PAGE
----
Malaria: resistance to current therapy gives growing concern, says Scientist

AN Ambassador of the Medical Laboratory Science Profession, Amb. Odinaka Obeta has said that malaria resistance to current therapies was now a growing concern.

Obeta, who is also the National Project Coordinator of the Block Malaria Project (BMP), and also in Nigeria, disclosed this in an interview with the News Agency of Nigeria (NAN), on Saturday in Abuja.

He said that the global health authorities have placed a high priority on developing new strategies for the control and elimination of the malaria parasites.

He noted that although current antimalarial treatments were effective, malaria still causes a considerable number of deaths each year and as such was the world’s fastest-growing vector-borne disease.

Obeta explained that developing new classes of drugs that would not only treat the disease or prevent its patient-to-patient spread but also combat the consistently modifying resistant strains of the parasite would be an important step toward the goal of eradication.

“Plasmodium the parasite transmitting malaria is known to have five different species which affects humans.

“Out of these five, Plasmodium-falciparum and Plasmodium vivax, which are the most prevalent in Nigeria are the two which pose the most treat.

“These species are known to have resistant strains, which aide rapid modification upon encounter with antimalarial drugs, and hence resistance, this occurs when people abuse anti malaria drugs and don’t complete their dosage amongst other factors.

“Also, those who indulge in self-medication without visiting a certified medical diagnostic laboratory for proper clinical laboratory investigation to know if they have the plasmodium parasite in them or even be sure of which species of the parasite is present in their body.

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“When you treat malaria without knowing the specie or the quantity of parasite available in the body, you end up not having the right prescription for the complete dosage of drugs required to eradicate the parasite from your system.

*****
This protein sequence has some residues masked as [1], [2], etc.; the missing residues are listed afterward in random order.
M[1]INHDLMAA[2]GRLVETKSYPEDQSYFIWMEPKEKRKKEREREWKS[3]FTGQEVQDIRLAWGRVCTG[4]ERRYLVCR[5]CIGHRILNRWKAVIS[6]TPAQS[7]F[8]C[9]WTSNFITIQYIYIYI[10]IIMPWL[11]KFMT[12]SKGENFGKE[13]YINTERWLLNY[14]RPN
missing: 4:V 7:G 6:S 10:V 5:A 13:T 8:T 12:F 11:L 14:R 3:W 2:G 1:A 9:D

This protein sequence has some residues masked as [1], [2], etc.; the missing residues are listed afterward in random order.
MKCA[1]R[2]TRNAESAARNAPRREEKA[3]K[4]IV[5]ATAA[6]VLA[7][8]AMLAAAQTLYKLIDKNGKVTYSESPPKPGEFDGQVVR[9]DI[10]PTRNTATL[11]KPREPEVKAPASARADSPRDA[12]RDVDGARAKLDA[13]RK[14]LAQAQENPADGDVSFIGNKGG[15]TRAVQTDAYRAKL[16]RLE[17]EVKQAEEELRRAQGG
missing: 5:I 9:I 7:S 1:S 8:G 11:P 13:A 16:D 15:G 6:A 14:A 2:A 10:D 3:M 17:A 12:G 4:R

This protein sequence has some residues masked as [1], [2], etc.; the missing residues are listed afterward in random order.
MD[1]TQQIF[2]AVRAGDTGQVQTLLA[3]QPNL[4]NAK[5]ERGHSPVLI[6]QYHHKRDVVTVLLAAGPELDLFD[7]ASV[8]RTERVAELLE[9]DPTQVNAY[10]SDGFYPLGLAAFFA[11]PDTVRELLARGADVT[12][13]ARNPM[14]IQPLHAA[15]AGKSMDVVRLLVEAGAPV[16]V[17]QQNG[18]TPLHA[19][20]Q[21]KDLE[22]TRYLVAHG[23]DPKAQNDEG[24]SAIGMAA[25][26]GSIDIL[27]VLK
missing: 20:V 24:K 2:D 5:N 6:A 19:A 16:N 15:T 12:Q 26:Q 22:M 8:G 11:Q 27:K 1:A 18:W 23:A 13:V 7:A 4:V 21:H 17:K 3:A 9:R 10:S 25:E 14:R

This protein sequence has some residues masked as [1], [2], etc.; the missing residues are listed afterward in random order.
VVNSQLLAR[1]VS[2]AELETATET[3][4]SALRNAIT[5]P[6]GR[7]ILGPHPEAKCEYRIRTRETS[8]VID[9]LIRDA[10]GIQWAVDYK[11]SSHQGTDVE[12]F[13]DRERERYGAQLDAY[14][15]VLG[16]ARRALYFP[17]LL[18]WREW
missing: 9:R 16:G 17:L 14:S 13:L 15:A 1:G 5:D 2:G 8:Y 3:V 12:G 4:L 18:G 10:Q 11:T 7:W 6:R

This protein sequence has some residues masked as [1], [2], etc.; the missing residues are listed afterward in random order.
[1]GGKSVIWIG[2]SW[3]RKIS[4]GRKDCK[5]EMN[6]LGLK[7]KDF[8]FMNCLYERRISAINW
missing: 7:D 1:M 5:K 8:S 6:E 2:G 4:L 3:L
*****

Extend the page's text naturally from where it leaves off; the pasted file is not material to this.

“However, this is common with most patients around here as people neglect their drugs once they start feeling better.

”Not completing your dosage affords this parasite the opportunity to understand the mechanism of action of the drug and also modify itself to become untouchable by such drug.

“Subsequently, you’ll discover that when using this same drug you’ve previously abused, it suddenly becomes ineffective to the parasite.

“Hence, why we keep having new brands and types of antimalarial drugs in the market every day to help deal with these modifying strains” he explained.

He, however, advised Nigerians to ensure they get tested before any form of treatment were administered to them because by detecting what exactly was wrong with the system, the right prescription could be made by the doctor for effective treatment.

Obeta also encouraged the use of long-lasting insecticide-treated nets and keeping clean environments void of stagnant water, uncut grasses, dirty plates and cloths as a good means of keeping the vector away from their homes.

He advised against self-medication, adding that it kills.

In his words, ”Drugs are poisons and when it is not helping you it definitely causes harm to other sensitive parts of the body, which might not be visible now but later in life.

“Get tested to know the disease before administering treatment,” he advised.

The ambassador also called on the Federal Government to see the need to encourage researchers, medical laboratory scientists amongst other health practitioners in the area of capacity building and skill development.

He stressed the need to be updated with the latest technology as it concerns combating malaria and also developing strategies for its effective control.

Speaking on the BMP, he said it is a national malaria intervention initiative launched in Jos, Plateau, Nigeria in the year 2018.

He also said that the community and public health development project is geared towards enhancing the level of sensitisation on malaria, which he said was one of the most endemic diseases affecting Sub-Saharan Africa, this time with the 36 states of Nigeria in focus.

According to him, the project employs the preventive approach towards control and eradication of the vector transmitting malaria and targets low-income communities where sanitation is a big issue and malaria cases are high.

“The cycle will continue until a mosquito-free Nigeria is achieved from one state to the other.”

Obeta said that each year, BMP adopts a beneficiary low-income community using a competitive selection process.

“In 2018, it was angwan rukuba community in Jos North LGA of Plateau.

“In 2019, it was Jenta Mangoro community still in Plateau. By the year 2020, we are extending the project to Borno, Gombe and subsequently to other States across the federation.

He said that the BMP goal is to achieve the SDG 3 (Good Health and Well Being), SDG 6 (Clean Water and Sanitation) and SDG 17 (Partnership for the goals) in every community visited.

Obeta said that the project is made possible through the generous support from donor partners and hundreds of young and dedicated volunteers across the country, who were passionate about ending malaria in Nigeria.

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